There were also some interesting foreign policy developments, with Israel summoning the Belgian and Spanish ambassadors following remarks by Spanish Prime Minister Pedro Sánchez and his Belgian counterpart Alexander de Croo, and Israel even recalling its own ambassador out of Spain for consultations, out of dissatisfaction with the country’s stance.

Furthermore, on the “Russia and China front”, Bulgaria denied airspace access to Russian Foreign Minster Lavrov’s plane on the way to an OSCE meeting and EU leaders threatened to put 13 Chinese companies on the EU’s sanctions blacklist if they continue to help Russia circumvent sanctions.

Meanwhile, the European economy is doing anything but great. Germany’s unemployment rate unexpectedly has risen to the highest level in two and a half years, while France’s economy contracted in the third quarter. Inflation statistics have improved, but looking at the experience in the 1970s, this may well turn out to be a temporary phenomenon.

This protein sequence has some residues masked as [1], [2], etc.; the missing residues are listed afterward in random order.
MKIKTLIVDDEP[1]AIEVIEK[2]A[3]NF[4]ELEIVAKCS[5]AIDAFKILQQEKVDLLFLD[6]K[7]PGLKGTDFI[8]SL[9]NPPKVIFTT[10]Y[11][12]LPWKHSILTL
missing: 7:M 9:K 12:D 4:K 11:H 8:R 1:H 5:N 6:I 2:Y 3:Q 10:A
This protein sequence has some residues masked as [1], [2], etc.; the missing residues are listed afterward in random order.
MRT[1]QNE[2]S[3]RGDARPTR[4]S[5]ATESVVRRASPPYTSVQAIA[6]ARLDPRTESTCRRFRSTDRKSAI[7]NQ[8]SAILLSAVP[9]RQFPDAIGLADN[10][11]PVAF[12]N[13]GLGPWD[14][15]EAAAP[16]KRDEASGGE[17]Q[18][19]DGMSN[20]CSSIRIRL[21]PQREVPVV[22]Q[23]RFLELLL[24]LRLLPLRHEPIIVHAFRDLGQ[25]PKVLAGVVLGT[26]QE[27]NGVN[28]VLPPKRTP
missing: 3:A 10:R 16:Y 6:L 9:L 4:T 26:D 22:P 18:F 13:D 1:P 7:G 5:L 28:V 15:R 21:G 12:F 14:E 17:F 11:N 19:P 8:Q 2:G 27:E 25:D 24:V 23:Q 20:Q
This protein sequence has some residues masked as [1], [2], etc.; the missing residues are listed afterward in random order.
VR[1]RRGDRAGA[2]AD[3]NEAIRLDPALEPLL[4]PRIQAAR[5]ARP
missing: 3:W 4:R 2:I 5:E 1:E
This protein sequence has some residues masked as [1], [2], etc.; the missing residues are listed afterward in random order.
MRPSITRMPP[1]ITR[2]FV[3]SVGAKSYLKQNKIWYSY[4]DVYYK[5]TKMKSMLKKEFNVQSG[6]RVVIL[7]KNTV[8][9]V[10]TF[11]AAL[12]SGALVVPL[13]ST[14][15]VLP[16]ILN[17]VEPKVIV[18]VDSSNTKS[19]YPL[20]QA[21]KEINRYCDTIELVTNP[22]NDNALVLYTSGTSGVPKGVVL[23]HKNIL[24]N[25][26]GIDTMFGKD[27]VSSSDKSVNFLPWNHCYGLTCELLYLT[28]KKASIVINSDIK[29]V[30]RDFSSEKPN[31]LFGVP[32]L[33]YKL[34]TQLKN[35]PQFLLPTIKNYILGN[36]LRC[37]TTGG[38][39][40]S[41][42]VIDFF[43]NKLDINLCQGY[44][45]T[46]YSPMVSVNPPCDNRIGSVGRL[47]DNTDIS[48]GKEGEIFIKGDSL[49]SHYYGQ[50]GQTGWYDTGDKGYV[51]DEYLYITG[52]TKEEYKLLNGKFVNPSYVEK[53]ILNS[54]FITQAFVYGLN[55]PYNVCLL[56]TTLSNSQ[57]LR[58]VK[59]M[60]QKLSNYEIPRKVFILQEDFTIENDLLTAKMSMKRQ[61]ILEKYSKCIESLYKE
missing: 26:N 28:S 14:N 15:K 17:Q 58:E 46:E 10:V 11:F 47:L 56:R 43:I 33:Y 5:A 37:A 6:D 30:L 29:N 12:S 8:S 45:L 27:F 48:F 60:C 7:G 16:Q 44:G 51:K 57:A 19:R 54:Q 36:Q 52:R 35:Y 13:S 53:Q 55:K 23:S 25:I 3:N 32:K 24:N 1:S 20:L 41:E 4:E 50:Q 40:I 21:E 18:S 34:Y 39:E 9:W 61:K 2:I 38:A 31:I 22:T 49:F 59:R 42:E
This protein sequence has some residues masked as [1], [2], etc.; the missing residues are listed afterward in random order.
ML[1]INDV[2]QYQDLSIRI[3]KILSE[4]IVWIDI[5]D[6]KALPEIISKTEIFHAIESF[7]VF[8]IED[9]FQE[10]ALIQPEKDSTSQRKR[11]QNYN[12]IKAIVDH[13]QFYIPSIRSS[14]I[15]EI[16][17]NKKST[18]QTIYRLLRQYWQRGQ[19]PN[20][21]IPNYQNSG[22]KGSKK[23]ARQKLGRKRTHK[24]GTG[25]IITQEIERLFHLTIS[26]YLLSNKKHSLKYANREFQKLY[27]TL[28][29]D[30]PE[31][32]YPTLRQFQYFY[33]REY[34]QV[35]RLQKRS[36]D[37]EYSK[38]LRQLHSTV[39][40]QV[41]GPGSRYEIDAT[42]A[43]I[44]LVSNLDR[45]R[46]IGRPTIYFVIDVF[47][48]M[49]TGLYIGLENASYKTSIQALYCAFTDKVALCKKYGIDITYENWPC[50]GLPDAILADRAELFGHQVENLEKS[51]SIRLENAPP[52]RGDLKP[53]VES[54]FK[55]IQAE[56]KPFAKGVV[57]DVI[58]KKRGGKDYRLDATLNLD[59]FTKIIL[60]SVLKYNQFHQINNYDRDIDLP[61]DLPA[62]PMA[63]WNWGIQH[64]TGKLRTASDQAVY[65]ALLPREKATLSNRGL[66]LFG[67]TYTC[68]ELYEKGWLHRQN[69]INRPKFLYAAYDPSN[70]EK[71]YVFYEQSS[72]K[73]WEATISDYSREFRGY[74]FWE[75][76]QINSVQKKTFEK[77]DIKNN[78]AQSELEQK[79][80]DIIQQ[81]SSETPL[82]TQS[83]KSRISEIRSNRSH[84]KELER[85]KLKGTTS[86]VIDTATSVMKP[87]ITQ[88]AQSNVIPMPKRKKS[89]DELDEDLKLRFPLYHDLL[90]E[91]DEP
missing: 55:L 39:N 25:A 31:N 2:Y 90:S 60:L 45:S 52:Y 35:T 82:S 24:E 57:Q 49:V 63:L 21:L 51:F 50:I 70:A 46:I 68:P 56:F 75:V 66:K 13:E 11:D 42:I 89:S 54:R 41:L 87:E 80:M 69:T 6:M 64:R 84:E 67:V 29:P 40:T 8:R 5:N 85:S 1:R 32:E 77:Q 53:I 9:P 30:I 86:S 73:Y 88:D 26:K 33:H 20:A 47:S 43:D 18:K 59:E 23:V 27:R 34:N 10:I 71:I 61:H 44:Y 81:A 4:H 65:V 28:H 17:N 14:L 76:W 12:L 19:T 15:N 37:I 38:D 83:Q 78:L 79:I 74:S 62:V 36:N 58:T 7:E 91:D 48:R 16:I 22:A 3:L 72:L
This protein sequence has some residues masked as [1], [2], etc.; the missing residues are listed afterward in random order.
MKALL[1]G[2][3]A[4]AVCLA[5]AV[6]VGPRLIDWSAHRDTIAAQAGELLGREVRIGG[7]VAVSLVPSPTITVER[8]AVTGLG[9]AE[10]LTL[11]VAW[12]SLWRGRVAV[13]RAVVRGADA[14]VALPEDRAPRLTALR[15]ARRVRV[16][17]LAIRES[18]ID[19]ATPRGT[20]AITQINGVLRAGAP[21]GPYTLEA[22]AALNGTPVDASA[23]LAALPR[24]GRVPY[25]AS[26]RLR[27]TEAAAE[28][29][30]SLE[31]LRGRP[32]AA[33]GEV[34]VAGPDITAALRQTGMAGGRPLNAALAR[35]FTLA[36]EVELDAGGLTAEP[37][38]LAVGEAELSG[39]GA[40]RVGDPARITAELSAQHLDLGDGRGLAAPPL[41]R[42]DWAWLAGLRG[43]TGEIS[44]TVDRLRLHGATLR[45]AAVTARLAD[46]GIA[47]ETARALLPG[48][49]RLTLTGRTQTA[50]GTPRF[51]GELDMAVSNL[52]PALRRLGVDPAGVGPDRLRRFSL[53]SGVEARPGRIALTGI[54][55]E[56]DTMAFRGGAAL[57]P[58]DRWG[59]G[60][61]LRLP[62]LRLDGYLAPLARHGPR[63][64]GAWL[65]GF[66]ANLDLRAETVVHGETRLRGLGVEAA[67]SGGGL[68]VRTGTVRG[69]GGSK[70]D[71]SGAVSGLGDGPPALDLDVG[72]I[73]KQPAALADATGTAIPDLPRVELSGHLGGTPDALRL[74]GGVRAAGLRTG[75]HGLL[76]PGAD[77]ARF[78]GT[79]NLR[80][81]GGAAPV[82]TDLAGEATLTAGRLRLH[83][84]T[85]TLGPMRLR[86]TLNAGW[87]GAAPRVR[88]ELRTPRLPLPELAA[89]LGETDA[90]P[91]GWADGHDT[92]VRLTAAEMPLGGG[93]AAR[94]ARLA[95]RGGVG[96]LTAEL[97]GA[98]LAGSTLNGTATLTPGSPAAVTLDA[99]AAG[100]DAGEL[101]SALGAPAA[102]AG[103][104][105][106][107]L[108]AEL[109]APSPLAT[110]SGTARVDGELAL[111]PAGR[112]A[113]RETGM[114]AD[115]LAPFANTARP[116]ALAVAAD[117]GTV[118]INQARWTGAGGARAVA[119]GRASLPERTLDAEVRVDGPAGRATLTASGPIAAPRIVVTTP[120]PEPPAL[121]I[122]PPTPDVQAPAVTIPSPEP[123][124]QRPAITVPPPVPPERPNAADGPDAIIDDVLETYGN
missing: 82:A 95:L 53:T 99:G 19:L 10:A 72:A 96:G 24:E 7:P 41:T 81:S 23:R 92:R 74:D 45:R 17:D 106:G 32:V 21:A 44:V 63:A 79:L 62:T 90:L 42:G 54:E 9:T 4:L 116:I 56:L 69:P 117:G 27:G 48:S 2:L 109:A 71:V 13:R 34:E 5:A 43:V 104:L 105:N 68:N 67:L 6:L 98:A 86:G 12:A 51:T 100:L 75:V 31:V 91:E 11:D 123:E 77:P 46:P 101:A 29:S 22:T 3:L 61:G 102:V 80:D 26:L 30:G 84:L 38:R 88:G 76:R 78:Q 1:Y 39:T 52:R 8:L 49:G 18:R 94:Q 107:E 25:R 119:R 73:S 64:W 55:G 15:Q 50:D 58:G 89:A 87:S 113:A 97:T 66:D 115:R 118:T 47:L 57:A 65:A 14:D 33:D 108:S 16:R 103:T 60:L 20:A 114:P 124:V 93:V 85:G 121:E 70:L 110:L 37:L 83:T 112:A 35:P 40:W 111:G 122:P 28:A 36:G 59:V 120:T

Then there were also some upsides for the continent’s economic wellbeing: the truce between the EU and the U.S. on steel tariffs is likely going to be extended, which is very important for the European steel industry, while newly elected Argentinian President and libertarian hero Javier Milei looks prepared to sign the EU-Mercosur trade deal after all, despite making different noises during his campaign.

Recently, EU trade policy has been in rather muddy waters, especially given the tense conflict between the EU and South East Asian trading partners over the EU’s new deforestation rules. On Monday, it emerged that hundreds of thousands of tonnes of coffee and cocoa stored in EU warehouses risk being destroyed as an unforeseen consequence of this regulation, which came into force in June this year.